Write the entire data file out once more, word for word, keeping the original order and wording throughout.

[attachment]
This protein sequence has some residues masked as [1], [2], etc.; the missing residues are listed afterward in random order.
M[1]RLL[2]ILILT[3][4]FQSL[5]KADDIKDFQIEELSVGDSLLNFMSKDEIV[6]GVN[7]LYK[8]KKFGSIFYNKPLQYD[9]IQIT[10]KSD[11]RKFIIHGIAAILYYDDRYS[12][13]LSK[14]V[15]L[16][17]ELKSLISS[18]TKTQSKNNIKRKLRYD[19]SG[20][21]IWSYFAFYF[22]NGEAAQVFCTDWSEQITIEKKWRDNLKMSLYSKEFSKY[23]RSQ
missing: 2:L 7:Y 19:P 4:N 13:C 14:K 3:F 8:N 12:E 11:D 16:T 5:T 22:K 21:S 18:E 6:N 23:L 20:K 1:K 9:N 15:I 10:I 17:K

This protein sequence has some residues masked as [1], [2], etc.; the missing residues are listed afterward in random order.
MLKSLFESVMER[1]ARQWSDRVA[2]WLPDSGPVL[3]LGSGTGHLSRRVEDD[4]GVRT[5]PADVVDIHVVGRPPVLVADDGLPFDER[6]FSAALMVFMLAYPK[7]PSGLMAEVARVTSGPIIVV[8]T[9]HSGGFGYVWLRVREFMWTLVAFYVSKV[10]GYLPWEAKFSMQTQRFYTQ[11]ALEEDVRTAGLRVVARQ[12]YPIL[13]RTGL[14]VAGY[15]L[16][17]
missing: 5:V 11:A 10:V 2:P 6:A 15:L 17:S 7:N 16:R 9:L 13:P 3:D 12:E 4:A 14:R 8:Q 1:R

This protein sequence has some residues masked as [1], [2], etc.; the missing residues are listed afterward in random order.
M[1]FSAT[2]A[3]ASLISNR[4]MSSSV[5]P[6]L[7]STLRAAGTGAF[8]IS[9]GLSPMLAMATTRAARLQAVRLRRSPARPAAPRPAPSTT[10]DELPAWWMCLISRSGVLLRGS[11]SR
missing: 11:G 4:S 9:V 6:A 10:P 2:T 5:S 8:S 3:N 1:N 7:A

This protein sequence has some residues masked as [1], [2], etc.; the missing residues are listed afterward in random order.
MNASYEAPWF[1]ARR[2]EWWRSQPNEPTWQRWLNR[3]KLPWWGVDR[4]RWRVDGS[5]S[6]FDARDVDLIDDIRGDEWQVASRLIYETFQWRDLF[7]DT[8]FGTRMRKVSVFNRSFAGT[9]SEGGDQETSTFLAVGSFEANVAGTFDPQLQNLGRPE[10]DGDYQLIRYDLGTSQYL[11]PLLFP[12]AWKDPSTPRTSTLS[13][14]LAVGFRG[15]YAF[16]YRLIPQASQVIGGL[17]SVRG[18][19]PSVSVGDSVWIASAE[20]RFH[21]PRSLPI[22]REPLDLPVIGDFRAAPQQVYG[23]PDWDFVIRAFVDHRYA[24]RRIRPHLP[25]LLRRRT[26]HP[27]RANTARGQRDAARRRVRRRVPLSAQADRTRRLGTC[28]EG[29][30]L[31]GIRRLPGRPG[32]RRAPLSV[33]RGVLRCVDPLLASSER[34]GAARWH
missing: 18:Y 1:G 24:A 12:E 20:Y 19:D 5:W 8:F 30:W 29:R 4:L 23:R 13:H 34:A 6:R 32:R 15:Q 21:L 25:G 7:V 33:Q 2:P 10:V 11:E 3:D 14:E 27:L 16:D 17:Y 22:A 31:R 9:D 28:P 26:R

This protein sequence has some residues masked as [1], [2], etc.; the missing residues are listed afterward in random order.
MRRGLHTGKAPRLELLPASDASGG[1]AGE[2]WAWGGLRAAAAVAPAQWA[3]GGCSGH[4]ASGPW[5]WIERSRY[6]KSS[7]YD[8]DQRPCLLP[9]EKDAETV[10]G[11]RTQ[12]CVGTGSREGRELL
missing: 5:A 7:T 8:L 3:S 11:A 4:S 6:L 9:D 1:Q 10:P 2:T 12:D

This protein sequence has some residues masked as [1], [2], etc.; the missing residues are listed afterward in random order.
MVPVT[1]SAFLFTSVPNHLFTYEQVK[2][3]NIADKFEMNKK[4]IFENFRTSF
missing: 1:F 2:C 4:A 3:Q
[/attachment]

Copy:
This protein sequence has some residues masked as [1], [2], etc.; the missing residues are listed afterward in random order.
M[1]RLL[2]ILILT[3][4]FQSL[5]KADDIKDFQIEELSVGDSLLNFMSKDEIV[6]GVN[7]LYK[8]KKFGSIFYNKPLQYD[9]IQIT[10]KSD[11]RKFIIHGIAAILYYDDRYS[12][13]LSK[14]V[15]L[16][17]ELKSLISS[18]TKTQSKNNIKRKLRYD[19]SG[20][21]IWSYFAFYF[22]NGEAAQVFCTDWSEQITIEKKWRDNLKMSLYSKEFSKY[23]RSQ
missing: 2:L 7:Y 19:P 4:N 13:C 14:K 3:F 8:N 12:E 11:D 16:T 5:T 22:K 21:S 18:E 6:N 23:L 20:K 1:K 9:N 15:I 10:I 17:K

This protein sequence has some residues masked as [1], [2], etc.; the missing residues are listed afterward in random order.
MLKSLFESVMER[1]ARQWSDRVA[2]WLPDSGPVL[3]LGSGTGHLSRRVEDD[4]GVRT[5]PADVVDIHVVGRPPVLVADDGLPFDER[6]FSAALMVFMLAYPK[7]PSGLMAEVARVTSGPIIVV[8]T[9]HSGGFGYVWLRVREFMWTLVAFYVSKV[10]GYLPWEAKFSMQTQRFYTQ[11]ALEEDVRTAGLRVVARQ[12]YPIL[13]RTGL[14]VAGY[15]L[16][17]
missing: 5:V 11:A 10:V 2:P 6:A 15:L 17:S 7:N 16:R 9:L 13:P 3:D 12:E 4:A 14:R 8:Q 1:R

This protein sequence has some residues masked as [1], [2], etc.; the missing residues are listed afterward in random order.
M[1]FSAT[2]A[3]ASLISNR[4]MSSSV[5]P[6]L[7]STLRAAGTGAF[8]IS[9]GLSPMLAMATTRAARLQAVRLRRSPARPAAPRPAPSTT[10]DELPAWWMCLISRSGVLLRGS[11]SR
missing: 11:G 4:S 9:V 6:A 10:P 2:T 5:S 8:S 3:N 1:N 7:A

This protein sequence has some residues masked as [1], [2], etc.; the missing residues are listed afterward in random order.
MNASYEAPWF[1]ARR[2]EWWRSQPNEPTWQRWLNR[3]KLPWWGVDR[4]RWRVDGS[5]S[6]FDARDVDLIDDIRGDEWQVASRLIYETFQWRDLF[7]DT[8]FGTRMRKVSVFNRSFAGT[9]SEGGDQETSTFLAVGSFEANVAGTFDPQLQNLGRPE[10]DGDYQLIRYDLGTSQYL[11]PLLFP[12]AWKDPSTPRTSTLS[13][14]LAVGFRG[15]YAF[16]YRLIPQASQVIGGL[17]SVRG[18][19]PSVSVGDSVWIASAE[20]RFH[21]PRSLPI[22]REPLDLPVIGDFRAAPQQVYG[23]PDWDFVIRAFVDHRYA[24]RRIRPHLP[25]LLRRRT[26]HP[27]RANTARGQRDAARRRVRRRVPLSAQADRTRRLGTC[28]EG[29][30]L[31]GIRRLPGRPG[32]RRAPLSV[33]RGVLRCVDPLLASSER[34]GAARWH
missing: 18:Y 1:G 24:A 12:E 20:Y 19:D 5:W 8:F 30:W 29:R 4:L 23:R 13:H 34:A 6:R 32:R 15:Q 21:L 25:G 7:V 33:Q 2:P 10:V 11:E 3:D 14:E 27:L 16:D 17:Y 22:A 31:R 9:D 28:P 26:R

This protein sequence has some residues masked as [1], [2], etc.; the missing residues are listed afterward in random order.
MRRGLHTGKAPRLELLPASDASGG[1]AGE[2]WAWGGLRAAAAVAPAQWA[3]GGCSGH[4]ASGPW[5]WIERSRY[6]KSS[7]YD[8]DQRPCLLP[9]EKDAETV[10]G[11]RTQ[12]CVGTGSREGRELL
missing: 5:A 7:T 8:L 3:S 11:A 4:S 6:L 9:D 1:Q 10:P 2:T 12:D

This protein sequence has some residues masked as [1], [2], etc.; the missing residues are listed afterward in random order.
MVPVT[1]SAFLFTSVPNHLFTYEQVK[2][3]NIADKFEMNKK[4]IFENFRTSF
missing: 1:F 2:C 4:A 3:Q